I was just catching up on last night's episode of Collectors when I was reminded, during a segment by Adrian Franklin on a glass exhibition in Tasmania, about a banner I had seen advertising another glass exhibition not far from me. As Franklin pointed out, there's a whole lot to love about glass as an art form, so I decided to take a bus trip up to Mount Coot-tha, which is where the exhibition, by the Creative Glass Guild, was being held.
The work was varied, ranging from that by people who had done their first classes in lead lighting and mosaics, to more obviously advanced practitioners. Most of the work was decorative rather than artistic--if I can make that distinction--which reflected the hobbyist focus of the Guild.
I thought that these pieces would be right at home in a tea or coffee shop:
While this one would be perfect for a music room:
As I left the exhibition, I paused on the way to the bus stop to take some photos of a sculpture that I've long admired from the bus window.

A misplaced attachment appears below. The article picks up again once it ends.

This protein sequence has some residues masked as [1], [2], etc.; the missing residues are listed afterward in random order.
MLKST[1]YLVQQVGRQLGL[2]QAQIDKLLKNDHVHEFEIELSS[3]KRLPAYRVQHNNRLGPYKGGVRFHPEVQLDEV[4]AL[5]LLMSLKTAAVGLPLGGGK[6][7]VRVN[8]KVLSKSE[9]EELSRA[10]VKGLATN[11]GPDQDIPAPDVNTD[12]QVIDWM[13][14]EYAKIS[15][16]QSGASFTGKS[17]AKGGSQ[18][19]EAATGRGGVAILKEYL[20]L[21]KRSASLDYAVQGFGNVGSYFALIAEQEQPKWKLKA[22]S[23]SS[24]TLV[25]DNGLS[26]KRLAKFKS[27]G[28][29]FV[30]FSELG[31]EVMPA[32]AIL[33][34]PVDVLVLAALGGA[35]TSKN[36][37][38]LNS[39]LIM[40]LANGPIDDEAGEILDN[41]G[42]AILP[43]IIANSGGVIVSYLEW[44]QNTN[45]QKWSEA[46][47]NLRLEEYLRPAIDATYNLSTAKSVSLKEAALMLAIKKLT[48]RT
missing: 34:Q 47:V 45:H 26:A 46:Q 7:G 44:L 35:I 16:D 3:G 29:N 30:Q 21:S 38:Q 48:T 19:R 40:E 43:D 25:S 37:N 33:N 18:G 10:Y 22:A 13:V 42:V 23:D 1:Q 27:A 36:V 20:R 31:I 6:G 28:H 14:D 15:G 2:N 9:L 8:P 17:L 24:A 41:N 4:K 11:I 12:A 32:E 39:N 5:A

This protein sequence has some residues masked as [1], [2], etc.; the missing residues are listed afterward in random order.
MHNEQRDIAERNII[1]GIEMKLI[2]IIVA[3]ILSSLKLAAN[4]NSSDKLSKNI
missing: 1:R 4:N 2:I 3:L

The sculpture sits in front of the Sir Thomas Brisbane Planetarium and the (temporary) plaque says it's a depiction of 'Konstantin Tsiolkovsky, the Russian Father of Cosmonautics'.
After doing the barest minimum of research, looking at a few images on Wikipedia and elsewhere, I've concluded that this is a portrait of Tsiolkovsky as a young man.
This is not the 'conquerer of space' that characterises the monuments pictured on Tsiolkovsky's Wikipedia entry, where he resembles a kind of latter day Zeus, with flowing hair and beard, along with accompanying robes.
No. Here, Tsiolkovsky does not look into the distance, a master of all the space he can survey; instead he looks up, humbled by the vastness of the cosmos. His clothes and his body language are contained and endearing: his hands find sanctuary in his pockets, while his feet with their slightly too large boots stretch out before him, his thighs primly clenched.
I like the dreamer Tsiolkovsky is in this sculpture, wondering to the universe what it would be like to travel through space in a rocket of his invention.
n.b. There was no indication who the artist was on any signage around the sculpture. I suppose that information might be on the permanent plaque whenever it's mounted.